It was forty-seven years and a couple of days ago today....
I was driving from here to there and the songs on the above list were blasting from my radio. In my first two cars, there was only a built-in AM radio to listen to, but that was okay. At least I had tunes while I cruised.
This list popped up on one of my social media timelines, and as I read through it, I was immediately taken back to those midsummer days, and the AMC Gremlin that I drove. The Gremlin was not my first car. My first car was a 1962 hooptie that could get me from one place to another when it wasn’t broken down. During the few months I owned it, I replaced the entire exhaust system, brakes, and fluids and performed a complete tuneup. When the transmission went out after I’d invested all that money, my dad told me that the car was done. He helped me with those repairs; I learned a lot even though a lot of it was spent simply holding a flashlight while his mechanical skills came into play. Now, most of those repairs are not required or simply cannot be performed by the average owner without a full car maintenance bay. So, the Gremlin was the one I spent more time working on the fun side.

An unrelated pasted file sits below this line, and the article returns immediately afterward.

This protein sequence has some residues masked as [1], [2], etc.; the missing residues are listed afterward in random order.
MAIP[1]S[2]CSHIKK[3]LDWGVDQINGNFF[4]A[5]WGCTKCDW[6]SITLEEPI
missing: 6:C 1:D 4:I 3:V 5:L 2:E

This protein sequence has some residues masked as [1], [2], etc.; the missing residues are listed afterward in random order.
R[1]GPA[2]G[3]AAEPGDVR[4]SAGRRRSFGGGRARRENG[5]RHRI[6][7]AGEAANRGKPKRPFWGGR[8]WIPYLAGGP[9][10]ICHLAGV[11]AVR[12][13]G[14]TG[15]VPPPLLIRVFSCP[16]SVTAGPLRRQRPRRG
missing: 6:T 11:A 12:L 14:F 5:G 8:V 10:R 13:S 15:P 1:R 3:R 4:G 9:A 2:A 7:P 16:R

|The only existing picture of my 1976 Gremlin
I never did much to the engine. I didn’t know what I was doing. Automobile mechanics had marched forward in the two decades from when my first car was created to this one. It looked nothing at all like what I had done with my dad on the hooptie.
About eighteen months later, as I was heading to an employee party in Williamsburg, the car was totaled. The rural highway I was on was in a heavily wooded area, and as I went around the curve, I faced two sets of headlights coming at me. On either side of the road was a steep embankment, so that was not an option. There were simply too many cars and not enough road. The Cadillac Deville that hit me head-on was being driven by a driver who was both drunk and high. The car he was passing was an older car with a group of older ladies in it. Given that everyone was traveling above fifty miles an hour, it is a wonder that everyone survived––especially me. There were no airbags in the car, but the seatbelt that my dad insisted I always wear was firmly fastened.
After being struck head-on, his car pushed mine backward and then down the embankment. I remember sitting in the car a little surprised I was still alive. I shook my head several times to clear it before exiting the car and climbing up the embankment. Once I got back onto the highway, which was now covered with broken glass and shredded metal, I was stunned as the gravity of what happened pounded me. It was a memorable evening.